In partnership with governments, independent researchers and other organizations, Living Goods carries out innovation and research to maximize and optimize the impact of existing CHW programs and, ultimately, strengthen community health policy and practice.
Approximately 1 in 10 newborns develop signs and symptoms of a possible serious bacterial infection (PSBI), such as meningitis, pneumonia and sepsis in the first two months of life. WHO recommendation for management of such infections in young infants aged 0-59 days is in a hospital setting with injectable antibiotics, but evidence shows this is not always possible in resource-limited settings.
Appropriately, WHO developed a guideline with simplified antibiotic regimens for outpatient treatment and guidance on the role of CHWs in identifying sick infants with signs of PSBI and treatment follow up. CHW Jecinta is a lifeline in her community in Amagoro village, Busia County. Although she was trained to manage pneumonia in children aged 2 months to 5 years and refer all sick young infants below 2 months of age to health facilities, she was not familiar with management of PSBI prior to 2021—yet for newborns, timely access to care is key and can be the difference between life and death.
With funding from the Bill & Melinda Gates Foundation, and in partnership with Lwala Community Alliance and Population Council, Living Goods conducted implementation research from November 2020 to August 2022 to actively identify and rapidly refer cases of sick young infants and provide adherence follow up for those on treatment for PSBI as outpatients. Overall, 727 CHWs, 95 community health assistants and 104 facility-based health workers across two counties in Western Kenya—half of whom were in Living Goods’ Busia learning site—were trained on PSBI management.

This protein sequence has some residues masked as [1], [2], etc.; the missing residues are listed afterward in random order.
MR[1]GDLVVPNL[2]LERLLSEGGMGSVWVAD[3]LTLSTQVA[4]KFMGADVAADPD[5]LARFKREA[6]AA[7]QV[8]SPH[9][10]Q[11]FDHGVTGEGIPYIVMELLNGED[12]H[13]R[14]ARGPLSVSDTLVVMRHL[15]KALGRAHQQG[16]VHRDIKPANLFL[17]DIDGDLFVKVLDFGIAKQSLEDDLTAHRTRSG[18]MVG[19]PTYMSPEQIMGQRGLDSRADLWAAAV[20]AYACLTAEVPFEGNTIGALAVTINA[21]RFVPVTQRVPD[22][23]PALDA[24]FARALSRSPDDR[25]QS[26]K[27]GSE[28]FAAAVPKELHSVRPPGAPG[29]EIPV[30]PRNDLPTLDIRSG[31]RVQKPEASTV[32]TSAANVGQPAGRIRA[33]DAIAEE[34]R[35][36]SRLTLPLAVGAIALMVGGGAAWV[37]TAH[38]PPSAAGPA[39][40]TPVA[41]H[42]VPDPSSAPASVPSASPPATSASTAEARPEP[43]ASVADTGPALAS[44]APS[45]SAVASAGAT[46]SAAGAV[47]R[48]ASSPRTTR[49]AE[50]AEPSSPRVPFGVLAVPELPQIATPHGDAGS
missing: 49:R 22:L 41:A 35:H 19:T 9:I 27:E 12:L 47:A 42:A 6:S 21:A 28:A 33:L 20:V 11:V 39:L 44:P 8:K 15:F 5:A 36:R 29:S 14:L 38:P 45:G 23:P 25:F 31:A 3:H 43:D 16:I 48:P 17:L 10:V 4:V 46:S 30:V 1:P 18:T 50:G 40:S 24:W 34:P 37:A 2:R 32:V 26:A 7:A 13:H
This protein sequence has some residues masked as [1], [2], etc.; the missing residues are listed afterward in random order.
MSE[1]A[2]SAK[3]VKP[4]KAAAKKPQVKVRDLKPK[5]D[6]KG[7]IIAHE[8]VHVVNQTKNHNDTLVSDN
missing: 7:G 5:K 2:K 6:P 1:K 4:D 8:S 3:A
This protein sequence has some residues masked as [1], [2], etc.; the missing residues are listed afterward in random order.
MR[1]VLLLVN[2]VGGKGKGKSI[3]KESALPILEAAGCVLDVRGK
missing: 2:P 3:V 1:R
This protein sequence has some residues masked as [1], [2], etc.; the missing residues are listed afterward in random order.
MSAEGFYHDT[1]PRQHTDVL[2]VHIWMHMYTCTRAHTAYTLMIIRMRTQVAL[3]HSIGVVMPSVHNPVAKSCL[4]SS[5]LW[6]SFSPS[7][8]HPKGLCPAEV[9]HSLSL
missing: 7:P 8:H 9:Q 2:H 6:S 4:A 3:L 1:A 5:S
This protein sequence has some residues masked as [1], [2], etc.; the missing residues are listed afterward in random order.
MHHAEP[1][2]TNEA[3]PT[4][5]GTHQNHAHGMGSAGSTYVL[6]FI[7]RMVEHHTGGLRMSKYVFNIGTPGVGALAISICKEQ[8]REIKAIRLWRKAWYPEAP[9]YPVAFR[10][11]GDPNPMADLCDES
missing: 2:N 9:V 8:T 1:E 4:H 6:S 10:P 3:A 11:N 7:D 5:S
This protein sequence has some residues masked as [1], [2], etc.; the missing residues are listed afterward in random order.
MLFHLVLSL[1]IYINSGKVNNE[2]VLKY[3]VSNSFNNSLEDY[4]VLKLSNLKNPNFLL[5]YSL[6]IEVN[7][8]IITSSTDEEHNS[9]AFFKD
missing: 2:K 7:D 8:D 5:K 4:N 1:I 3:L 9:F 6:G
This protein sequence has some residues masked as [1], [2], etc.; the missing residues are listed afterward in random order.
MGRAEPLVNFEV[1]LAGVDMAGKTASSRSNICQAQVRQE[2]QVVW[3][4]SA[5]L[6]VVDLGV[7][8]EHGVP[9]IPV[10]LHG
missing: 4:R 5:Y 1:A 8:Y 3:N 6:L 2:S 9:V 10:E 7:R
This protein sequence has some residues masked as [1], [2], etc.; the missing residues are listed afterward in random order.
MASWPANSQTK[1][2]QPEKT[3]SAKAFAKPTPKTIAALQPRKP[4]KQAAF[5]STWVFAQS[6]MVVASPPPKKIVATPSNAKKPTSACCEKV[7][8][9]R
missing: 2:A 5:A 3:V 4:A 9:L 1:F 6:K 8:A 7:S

After receiving specific one day training on the management of PSBI, Jecinta and other CHWs now provide health education to families on how to prevent and recognize danger signs in sick young infants. The endline evaluation showed over 50% increase in the number of infants screened by CHWs, and Living Goods-trained CHWs saved 29 lives over the two-year experiment. There was also an improvement in the two-way referral systems between the community and facilities.
These results confirm the high potential of community-based management of PBSI when hospital-level care is not possible. It proves once again that digitally enabled CHWs who are paid, supervised, and equipped with training and medicines save lives. There is, however, still work to be done in strengthening linkages between CHWs and health facilities, addressing heath workers’ knowledge gaps and improving the supply of commodities.
In 2023, we plan to scale this intervention within Busia, Kisumu, and Isiolo counties. We will disseminate the findings to the government and others in the ecosystem, and advocate for a similar intervention in Uganda as it has proved to be acceptable, accessible, sustainable and reaches underserved communities.